Dogplatter wrote:Munky Fidget wrote:The man with his hand not pointing towards the sky is also holding an ethics book, which apparently proves that he is the one who wrote it. Presumably he carries it around so he can say "hey, have you seen my latest work?" and satisfy his own ego.
Aristotle was younger than Plato. Raphael's intent as to the identity of the pair is unambiguous.
Dr Robot-Ham wrote:Do you not think that maybe it's just a painting and that the figures are arranged in dynamic positions just to look good, and that there's no real meaning behind it?
Dogplatter wrote:You're right, there isn't any concrete evidence either way. It could be two random dudes who just stole some priceless philosphy books and are discussing their getaway plan. The figure on the left points upward, suggesting a daring rooftop escape, but the younger one on the right, secretly doubting his elderly crime-partner's nimbleness, proposes instead that they descend the stairs and attempt to blend into the crowd before them. The rows of individuals flanking them on either side are eyeing them suspiciously, so they must act quickly or risk capture and punishment. The piece exquisitely captures the mounting anguish and guilt of the two pickpockets as they continue to disagree, and offers to the audience a strong positive moral relating to teamwork, communication and compromise in times of high panic and stress.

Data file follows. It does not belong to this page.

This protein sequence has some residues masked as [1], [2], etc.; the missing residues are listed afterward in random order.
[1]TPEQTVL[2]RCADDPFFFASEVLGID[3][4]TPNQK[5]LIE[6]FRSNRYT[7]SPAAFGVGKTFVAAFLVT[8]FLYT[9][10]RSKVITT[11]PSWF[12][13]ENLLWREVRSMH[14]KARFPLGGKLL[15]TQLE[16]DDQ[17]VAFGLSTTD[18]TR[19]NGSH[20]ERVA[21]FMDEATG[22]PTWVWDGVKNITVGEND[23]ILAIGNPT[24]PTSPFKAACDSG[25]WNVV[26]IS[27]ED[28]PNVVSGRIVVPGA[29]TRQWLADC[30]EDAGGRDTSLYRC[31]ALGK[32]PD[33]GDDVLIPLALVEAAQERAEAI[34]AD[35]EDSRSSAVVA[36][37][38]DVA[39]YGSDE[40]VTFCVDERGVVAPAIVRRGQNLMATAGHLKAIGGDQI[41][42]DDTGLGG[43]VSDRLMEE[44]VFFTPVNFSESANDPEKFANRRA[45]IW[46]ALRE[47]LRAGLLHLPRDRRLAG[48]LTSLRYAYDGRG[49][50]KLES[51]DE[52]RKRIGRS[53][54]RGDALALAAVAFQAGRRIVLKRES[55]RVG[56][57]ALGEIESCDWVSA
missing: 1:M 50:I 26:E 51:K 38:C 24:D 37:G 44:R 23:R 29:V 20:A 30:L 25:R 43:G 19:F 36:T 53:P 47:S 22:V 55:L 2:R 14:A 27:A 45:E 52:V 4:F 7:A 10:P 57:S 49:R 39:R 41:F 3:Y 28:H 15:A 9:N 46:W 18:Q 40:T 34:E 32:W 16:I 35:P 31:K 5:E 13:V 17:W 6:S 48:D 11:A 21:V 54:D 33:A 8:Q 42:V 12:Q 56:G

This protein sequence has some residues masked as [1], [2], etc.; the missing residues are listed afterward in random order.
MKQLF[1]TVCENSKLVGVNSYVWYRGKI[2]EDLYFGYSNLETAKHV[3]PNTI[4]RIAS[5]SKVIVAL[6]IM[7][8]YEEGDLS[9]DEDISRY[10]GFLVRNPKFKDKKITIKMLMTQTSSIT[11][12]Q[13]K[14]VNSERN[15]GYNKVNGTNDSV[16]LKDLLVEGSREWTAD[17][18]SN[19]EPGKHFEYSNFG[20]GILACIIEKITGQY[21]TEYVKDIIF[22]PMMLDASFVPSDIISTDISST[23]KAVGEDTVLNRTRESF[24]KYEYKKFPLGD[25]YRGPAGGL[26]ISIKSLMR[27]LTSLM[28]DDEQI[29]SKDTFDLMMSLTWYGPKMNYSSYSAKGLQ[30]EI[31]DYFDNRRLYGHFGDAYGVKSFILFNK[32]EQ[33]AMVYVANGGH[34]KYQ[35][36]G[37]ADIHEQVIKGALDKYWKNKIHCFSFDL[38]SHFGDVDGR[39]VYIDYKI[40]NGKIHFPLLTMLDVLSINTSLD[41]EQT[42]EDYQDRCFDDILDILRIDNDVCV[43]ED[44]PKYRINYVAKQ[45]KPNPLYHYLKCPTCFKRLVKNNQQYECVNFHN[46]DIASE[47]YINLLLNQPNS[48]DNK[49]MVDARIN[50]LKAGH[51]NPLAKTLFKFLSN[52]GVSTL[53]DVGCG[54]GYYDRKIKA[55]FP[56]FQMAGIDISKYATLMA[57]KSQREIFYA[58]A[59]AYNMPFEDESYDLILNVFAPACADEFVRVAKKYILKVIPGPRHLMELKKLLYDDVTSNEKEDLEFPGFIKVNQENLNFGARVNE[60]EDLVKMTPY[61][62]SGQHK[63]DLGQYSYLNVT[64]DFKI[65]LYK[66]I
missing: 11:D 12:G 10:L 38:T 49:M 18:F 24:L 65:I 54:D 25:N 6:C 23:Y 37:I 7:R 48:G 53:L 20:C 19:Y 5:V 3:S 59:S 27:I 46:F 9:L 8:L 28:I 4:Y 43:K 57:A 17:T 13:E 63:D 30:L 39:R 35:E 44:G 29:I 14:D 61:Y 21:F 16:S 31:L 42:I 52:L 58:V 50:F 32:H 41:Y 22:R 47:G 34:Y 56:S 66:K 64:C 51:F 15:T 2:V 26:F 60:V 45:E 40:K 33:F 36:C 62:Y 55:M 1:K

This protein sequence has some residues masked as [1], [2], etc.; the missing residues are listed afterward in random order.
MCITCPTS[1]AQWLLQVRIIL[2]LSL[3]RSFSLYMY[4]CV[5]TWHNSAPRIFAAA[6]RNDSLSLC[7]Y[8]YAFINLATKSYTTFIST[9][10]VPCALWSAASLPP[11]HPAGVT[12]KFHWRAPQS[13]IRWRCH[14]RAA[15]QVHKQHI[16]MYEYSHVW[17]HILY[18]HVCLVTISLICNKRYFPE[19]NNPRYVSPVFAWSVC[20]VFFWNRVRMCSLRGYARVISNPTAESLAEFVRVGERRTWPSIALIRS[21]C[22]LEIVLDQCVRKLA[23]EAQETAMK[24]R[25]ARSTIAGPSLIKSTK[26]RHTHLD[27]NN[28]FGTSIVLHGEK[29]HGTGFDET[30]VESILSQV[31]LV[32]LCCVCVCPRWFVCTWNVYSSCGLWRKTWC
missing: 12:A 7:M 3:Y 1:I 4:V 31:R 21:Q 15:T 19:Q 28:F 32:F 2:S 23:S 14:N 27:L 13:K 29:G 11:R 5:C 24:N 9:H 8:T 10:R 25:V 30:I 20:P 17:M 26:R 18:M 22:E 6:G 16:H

http://un2sg4.unige.ch/athena/raphael/raf_zoro.html wrote:RAFFAELLO SANZIO, The School of Athens (detail): Zoroaster and Ptolemy.
(Zoroaster - front view, - holds a celestial sphere. Ptolemy, - back view, - holds an earth sphere.)
http://un2sg4.unige.ch/athena/raphael/raf_raph.html wrote:RAFFAELLO SANZIO, The School of Athens (detail): Raphael and Sodoma.
Mrs. Peach wrote:Truthfully, the celestial one does give the impression of being a sphere because of the way it's being held. The terrestial one looks even more like a flat disc for the same reason. Raphael messed up there; the hand should appear to be cupped if he intended to convey the impression of a globe. Another win for FES!
...However, if we are to assume that the individuals are, in some configuration or other, Plato and Aristotle, it makes zero sense to assume that the elderly one on the left is Aristotle (and vice versa for Plato being on the right), as has mistakenly been done in this thread up until this point.
Mrs. Peach wrote:Truthfully, the celestial one does give the impression of being a sphere because of the way it's being held. The terrestial one looks even more like a flat disc for the same reason.
3 Tesla wrote:does that mean I can travel somewhere on The Flat Earth and look over The Edge?
That would be astoundingly cool (awesome vertigo!) ...
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